B2B content must loosen its tie and have more fun
LinkedIn’s Jason Miller on what B2B content marketers can learn from their B2C cousins.
As LinkedIn’s global group manager for content and social media marketing, Jason Miller knows about using content marketing to reach businesses. But as he started his career on the consumer side, working for Sony’s music arm, he thinks B2B content marketing could learn some valuable lessons from B2C. Because the paradigm of perception is changing and the material is written not for "ephemeral", theoretical consumers, but for real people, that is why it is so important to take advanced training courses, besides, it is useful for a CV, which is written by letter writing services, in this way you will change the perception and create better content.
Miller says that B2B leads the way in building relationships and measuring the impact of content marketing efforts, while B2C is better at crafting entertaining copy and getting it out into the world.
“B2B needs to get more creative, be bolder, and lighten up a bit,” he says. “Lots of brands are scared to try something new. Safe is the new boring. Just because it’s B2B doesn’t mean it has to be so serious all the time.
“The very definition of content marketing is to inform, inspire and sometimes entertain. I like the entertaining part the most.”
There are two essential ingredients to crafting bold creative content that doesn’t risk missing the mark, Miller says. The first is knowing your audience and what message is going to resonate with them. The second is using metrics to test and hone your messages before you throw all your marketing heft behind them.
“With the right approach, testing incentivises and enables creativity,” he says. “Rather than putting all your eggs in one basket, you can try different creative approaches that have potential relevance for the target audience, and then optimise around those that work best. It’s a great way to avoid being overly cautious or making decisions by committee. For a while there was this huge movement towards big data and marketers seemed to forget about creativity – but nobody puts creativity in a corner!”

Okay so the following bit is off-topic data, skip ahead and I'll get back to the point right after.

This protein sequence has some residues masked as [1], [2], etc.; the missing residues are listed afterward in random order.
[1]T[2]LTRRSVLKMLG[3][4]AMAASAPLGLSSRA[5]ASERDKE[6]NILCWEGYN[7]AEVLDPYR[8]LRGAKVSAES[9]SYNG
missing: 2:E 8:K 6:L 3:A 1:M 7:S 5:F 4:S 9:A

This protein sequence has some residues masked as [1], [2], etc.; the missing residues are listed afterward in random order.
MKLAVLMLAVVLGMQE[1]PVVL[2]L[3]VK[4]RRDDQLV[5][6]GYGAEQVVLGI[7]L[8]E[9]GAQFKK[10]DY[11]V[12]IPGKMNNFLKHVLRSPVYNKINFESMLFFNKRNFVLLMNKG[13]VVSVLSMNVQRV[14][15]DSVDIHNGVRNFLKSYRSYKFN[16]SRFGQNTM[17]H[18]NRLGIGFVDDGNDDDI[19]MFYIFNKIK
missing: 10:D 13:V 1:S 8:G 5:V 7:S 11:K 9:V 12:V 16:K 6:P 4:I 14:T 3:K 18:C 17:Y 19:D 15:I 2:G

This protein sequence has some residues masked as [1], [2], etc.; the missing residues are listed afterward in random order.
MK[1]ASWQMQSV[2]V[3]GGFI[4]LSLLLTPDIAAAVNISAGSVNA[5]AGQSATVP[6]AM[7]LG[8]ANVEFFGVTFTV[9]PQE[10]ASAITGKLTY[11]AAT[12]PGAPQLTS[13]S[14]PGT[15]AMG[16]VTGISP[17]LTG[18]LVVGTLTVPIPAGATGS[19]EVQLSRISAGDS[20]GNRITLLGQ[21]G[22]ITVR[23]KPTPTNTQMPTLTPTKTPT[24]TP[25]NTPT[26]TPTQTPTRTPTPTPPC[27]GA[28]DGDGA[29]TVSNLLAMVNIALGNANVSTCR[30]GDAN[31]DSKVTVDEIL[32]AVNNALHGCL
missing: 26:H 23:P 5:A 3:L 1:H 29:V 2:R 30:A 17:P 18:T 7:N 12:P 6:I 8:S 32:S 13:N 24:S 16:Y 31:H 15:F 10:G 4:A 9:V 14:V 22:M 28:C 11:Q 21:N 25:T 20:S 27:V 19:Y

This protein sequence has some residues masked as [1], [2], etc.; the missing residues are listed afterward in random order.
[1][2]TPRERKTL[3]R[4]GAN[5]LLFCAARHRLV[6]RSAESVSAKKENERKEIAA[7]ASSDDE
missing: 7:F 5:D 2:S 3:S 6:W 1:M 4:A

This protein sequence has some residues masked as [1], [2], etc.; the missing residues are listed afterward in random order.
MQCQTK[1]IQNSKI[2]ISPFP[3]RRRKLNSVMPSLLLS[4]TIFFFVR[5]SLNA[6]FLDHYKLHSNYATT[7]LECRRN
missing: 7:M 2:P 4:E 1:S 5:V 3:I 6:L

When it comes to finding messages that resonate, Miller believes in what he calls the “big rock” approach to content – creating one big piece of content a few times a year that can be recut and packaged into myriad assets. “You just have to ask yourself each quarter: what is the conversation that we want to own and what is the No.1 question on our prospects’ minds? Very often those are one in the same,” he says.
“The ‘big rock’ answers that question better than your competition. It’s not thinking like a publisher, it’s actually publishing like a publisher. Know something your audiences want to know? Write the book on it.”
Miller’s own portfolio includes “big rock” items such as the Big Marketing Activity Coloring Book and the Sophisticated Marketer’s Guide to LinkedIn and he says the approach is powerful because it’s doing more with less. “Creating one ‘big rock’ piece of content can fuel your social and demand generation channels for up to a quarter and many times longer than that,” he says.
“The original Sophisticated Marketer’s Guide to LinkedIn has been our No.1 lead generator for almost four years. We update it every year, like a publisher would update their best sellers with a new edition, introduction and timely extra chapters. Then we deconstruct the entire ebook by putting it out there in smaller pieces (turkey slices if you will). We use this as ungated content, to drive traffic back to the ‘big rock’. It’s also scalable.”